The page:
Ask Your Questions About Logical Fallacies

Welcome! This is the place to ask the community of experts and other fallacyophites (I made up that word) if someone has a committed a fallacy or not. This is a great way to settle a dispute!


Dr. Bo's Criteria for Logical Fallacies:

  • It must be an error in reasoning not a factual error.
  • It must be commonly applied to an argument either in the form of the argument or in the interpretation of the argument.
  • It must be deceptive in that it often fools the average adult.
Therefore, we will define a logical fallacy as a concept within argumentation that commonly leads to an error in reasoning due to the deceptive nature of its presentation. Logical fallacies can comprise fallacious arguments that contain one or more non-factual errors in their form or deceptive arguments that often lead to fallacious reasoning in their evaluation.
or
Search title, description, date, and categories.

4
answers
Is this an Appeal to Consequences fallacy?

"if [sex work] income couldn’t be taxed, it would be the easiest way to launder money ever." I know evidence is important in these kinds of arguments, but I'm primarily asking about its validity as an argument. appeal to consequences

asked on Saturday, Jun 12, 2021 09:30:08 PM by mnac87
5
answers
Thankyou for mansplaining that to me.

If you say you disagree with something lets say it's the concept of mansplaining it's self. And no carefully you articulate your point against it the answer is "thank you for mansplaining that to me". What fallacy would that be an example of?

asked on Saturday, Jun 12, 2021 06:51:40 PM by Alex Hosking
1
answers
Progressophobia??

Bill Maher had a bit about 'Progressophobia', that seemed to start with an argument based on a false premise about people thinking that racism is worse now than in the past.   Video link ... and that therefore people are afraid to admit ...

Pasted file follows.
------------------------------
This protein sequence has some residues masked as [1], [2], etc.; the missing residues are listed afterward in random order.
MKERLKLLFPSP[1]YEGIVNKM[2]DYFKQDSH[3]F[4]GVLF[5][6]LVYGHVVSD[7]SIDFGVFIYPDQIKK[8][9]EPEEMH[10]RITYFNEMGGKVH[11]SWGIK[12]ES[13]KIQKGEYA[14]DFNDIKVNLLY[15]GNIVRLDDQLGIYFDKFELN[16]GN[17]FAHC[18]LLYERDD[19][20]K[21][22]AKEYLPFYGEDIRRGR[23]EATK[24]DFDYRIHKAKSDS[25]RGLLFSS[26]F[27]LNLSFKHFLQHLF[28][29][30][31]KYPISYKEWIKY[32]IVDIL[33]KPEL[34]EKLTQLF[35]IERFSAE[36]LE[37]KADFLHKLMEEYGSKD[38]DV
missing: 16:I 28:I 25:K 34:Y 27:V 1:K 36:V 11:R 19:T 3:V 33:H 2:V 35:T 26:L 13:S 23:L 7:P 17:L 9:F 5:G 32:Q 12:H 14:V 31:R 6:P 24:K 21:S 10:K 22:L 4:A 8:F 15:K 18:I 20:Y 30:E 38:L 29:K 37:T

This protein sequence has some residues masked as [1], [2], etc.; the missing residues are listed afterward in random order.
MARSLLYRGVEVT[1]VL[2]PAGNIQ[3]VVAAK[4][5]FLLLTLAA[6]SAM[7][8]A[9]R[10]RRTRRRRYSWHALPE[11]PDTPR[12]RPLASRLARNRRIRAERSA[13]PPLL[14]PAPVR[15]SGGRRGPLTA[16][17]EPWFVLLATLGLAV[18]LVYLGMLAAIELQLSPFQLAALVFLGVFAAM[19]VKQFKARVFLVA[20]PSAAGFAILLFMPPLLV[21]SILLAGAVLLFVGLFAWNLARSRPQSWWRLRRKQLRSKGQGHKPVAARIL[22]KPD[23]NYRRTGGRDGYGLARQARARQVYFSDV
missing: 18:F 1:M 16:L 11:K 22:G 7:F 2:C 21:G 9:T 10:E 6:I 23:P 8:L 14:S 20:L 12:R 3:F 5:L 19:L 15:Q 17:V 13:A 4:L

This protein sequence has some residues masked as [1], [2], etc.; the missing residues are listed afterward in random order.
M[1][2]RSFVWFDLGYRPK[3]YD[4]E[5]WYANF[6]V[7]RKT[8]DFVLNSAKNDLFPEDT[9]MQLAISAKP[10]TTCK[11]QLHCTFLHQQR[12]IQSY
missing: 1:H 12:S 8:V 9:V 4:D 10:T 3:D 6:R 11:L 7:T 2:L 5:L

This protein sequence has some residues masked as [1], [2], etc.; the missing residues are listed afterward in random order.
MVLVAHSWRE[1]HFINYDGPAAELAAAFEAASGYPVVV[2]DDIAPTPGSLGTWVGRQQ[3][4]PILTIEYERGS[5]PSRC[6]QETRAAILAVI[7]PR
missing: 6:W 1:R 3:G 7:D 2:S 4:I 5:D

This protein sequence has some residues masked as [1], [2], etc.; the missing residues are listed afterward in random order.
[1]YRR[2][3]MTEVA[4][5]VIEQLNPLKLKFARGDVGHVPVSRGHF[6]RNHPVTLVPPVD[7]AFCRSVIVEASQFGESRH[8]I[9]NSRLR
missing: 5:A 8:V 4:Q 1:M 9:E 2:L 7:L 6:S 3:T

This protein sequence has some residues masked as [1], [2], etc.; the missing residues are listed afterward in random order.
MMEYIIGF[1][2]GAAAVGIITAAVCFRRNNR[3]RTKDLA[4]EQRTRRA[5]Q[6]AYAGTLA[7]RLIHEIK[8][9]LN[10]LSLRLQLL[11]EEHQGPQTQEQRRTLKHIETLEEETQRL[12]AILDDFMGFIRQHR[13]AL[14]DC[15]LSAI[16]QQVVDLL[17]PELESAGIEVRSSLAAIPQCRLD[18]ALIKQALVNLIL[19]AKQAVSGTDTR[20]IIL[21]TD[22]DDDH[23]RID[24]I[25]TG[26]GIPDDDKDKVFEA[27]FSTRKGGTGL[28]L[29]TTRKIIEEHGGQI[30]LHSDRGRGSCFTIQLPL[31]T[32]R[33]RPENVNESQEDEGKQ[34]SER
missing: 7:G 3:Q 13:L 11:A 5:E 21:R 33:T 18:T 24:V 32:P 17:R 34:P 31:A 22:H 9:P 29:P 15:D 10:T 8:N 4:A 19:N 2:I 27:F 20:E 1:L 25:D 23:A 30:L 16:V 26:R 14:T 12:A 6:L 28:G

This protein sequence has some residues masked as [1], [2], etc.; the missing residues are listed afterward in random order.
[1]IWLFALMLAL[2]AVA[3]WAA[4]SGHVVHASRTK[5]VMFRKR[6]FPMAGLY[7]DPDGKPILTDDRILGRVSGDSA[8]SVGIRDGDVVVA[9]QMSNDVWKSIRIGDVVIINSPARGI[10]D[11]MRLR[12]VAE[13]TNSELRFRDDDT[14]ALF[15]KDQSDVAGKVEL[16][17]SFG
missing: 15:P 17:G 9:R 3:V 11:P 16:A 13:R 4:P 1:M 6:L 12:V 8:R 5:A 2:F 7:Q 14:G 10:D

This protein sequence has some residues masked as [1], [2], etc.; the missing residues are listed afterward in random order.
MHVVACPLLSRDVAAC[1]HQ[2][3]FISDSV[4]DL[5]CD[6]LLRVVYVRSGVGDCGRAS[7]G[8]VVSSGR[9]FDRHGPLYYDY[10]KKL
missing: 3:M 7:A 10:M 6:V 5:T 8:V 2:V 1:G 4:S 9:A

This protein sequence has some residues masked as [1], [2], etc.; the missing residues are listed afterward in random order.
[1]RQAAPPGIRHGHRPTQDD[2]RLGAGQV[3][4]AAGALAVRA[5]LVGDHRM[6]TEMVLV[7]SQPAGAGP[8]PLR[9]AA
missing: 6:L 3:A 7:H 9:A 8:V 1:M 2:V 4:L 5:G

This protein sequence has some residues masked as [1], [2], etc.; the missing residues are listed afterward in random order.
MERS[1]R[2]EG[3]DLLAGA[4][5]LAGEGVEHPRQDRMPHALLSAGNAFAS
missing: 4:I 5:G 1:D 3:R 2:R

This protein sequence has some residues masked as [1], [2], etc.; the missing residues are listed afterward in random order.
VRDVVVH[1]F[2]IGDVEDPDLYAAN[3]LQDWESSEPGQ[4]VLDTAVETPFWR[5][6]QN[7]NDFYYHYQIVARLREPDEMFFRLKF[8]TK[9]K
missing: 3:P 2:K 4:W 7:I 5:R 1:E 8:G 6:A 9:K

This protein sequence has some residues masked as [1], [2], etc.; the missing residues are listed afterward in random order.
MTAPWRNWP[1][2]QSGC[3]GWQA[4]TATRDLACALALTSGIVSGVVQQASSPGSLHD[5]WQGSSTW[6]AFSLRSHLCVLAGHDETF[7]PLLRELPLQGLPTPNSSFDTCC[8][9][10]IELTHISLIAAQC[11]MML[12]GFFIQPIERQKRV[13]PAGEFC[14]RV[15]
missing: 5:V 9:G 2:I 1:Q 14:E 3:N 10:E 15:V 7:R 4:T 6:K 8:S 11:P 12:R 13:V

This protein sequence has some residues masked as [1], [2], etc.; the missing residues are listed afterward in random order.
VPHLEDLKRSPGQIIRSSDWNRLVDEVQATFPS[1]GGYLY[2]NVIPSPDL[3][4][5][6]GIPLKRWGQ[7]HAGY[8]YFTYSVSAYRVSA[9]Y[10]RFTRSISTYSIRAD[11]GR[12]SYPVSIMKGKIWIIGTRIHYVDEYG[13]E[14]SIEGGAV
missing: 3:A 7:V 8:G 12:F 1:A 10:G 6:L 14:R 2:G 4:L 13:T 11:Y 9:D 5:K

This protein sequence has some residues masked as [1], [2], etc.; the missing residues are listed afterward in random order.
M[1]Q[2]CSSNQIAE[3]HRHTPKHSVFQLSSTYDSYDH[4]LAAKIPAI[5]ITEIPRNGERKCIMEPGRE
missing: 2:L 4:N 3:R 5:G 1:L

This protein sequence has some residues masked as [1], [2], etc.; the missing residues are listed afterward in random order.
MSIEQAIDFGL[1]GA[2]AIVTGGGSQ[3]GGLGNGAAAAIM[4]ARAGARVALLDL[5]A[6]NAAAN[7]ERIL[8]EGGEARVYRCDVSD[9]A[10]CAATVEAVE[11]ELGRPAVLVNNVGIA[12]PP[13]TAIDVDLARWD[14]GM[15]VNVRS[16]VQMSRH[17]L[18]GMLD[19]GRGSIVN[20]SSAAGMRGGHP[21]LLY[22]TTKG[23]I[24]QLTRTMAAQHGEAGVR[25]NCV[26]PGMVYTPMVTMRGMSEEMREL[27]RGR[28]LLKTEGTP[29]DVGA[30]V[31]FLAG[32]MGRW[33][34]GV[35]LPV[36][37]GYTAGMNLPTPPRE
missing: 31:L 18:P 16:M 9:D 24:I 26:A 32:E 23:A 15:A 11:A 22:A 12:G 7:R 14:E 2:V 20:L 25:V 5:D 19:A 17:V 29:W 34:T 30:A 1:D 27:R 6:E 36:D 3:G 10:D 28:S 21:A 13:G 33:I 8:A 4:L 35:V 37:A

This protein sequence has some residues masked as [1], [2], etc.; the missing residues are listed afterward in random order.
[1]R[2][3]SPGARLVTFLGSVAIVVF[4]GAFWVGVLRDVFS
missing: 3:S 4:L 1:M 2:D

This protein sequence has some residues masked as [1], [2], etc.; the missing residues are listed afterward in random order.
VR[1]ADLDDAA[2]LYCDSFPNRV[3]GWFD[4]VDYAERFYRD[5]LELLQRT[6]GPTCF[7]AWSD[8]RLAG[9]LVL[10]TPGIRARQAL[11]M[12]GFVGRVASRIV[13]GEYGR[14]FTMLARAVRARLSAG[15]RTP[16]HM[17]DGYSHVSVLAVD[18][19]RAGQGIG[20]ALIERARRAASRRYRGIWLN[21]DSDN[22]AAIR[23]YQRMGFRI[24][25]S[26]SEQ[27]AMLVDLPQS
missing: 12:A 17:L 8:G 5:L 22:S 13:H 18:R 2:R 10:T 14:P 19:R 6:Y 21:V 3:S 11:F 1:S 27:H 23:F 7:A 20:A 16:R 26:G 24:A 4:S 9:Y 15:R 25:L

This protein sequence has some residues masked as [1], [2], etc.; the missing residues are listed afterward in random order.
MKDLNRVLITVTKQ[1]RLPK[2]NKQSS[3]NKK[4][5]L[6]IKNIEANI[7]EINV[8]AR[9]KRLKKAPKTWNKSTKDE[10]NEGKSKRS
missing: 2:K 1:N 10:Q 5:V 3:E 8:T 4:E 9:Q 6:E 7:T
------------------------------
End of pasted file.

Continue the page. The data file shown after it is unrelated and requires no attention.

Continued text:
asked on Saturday, Jun 12, 2021 01:35:45 PM by Reg Cliff
2
answers
Hypostatisation?

Reification   involves treating ideas as if they were real. TV Tropes (which has a list of logical fallacies of its own - many of which are more bad arguments and less errors in reasoning) lists the fallacy as hypostatisation instead, giving t...

asked on Thursday, Jun 10, 2021 07:51:07 PM by Rationalissimus of the Elenchus
2
answers
Assumption of linearity / "Oven Logic"

Often, we wrongly model things linearly, as if the variable x against some sort of common metric y should yield a straight line (or at least, we assume the gradient won't change significantly in the course of our data plotting). This is the incorrec...

asked on Thursday, Jun 10, 2021 07:37:28 PM by Rationalissimus of the Elenchus
4
answers
Applying general statistics to individuals in a Controversial Debate

People often take general population stats and act as if they can apply to individuals - usually themselves - because they share something in common with the group that the statistics are taken on. Logical form: X stat refers to A group (on averag...

asked on Thursday, Jun 10, 2021 07:11:12 PM by Rationalissimus of the Elenchus
2
answers
'Loki's Wager'

The continuum fallacy occurs when a reasoner claims that the lack of a binary distinction between A and B means no useful distinction exists between the two. A related concept is Loki's Wager , which is the insistence that if a concept cannot be d...

asked on Tuesday, Jun 08, 2021 10:15:38 AM by Rationalissimus of the Elenchus
1
answers
Extended False Equivalency?

This the form for the False Equivalency fallacy: 1. Thing 1 and thing 2 both share characteristic A. 2. Therefore, things 1 and 2 are equal. I had this little chat with someone who denied simultaneous causation: Me: take the example of a billiar...

asked on Monday, Jun 07, 2021 02:27:43 PM by Kuda
3
answers
Further exception to appeal to tradition?

I think there could be an expansion of the exception to the appeal to tradition fallacy, namely that if something has worked fine so far and there's no compelling reason to change it or no indication that doing so would make any difference then that...

asked on Monday, Jun 07, 2021 07:01:43 AM by Philip
2
answers
Appeal to fiction as a possible fallacy?

Could using something that happened in a work of fiction as an argument be a new fallacy? For instance, there's a meme going round saying that two men raised Simba in The Lion King and he turned out fine, so that proves that same sex couples can rai...

asked on Sunday, Jun 06, 2021 03:14:39 PM by Philip
Loading...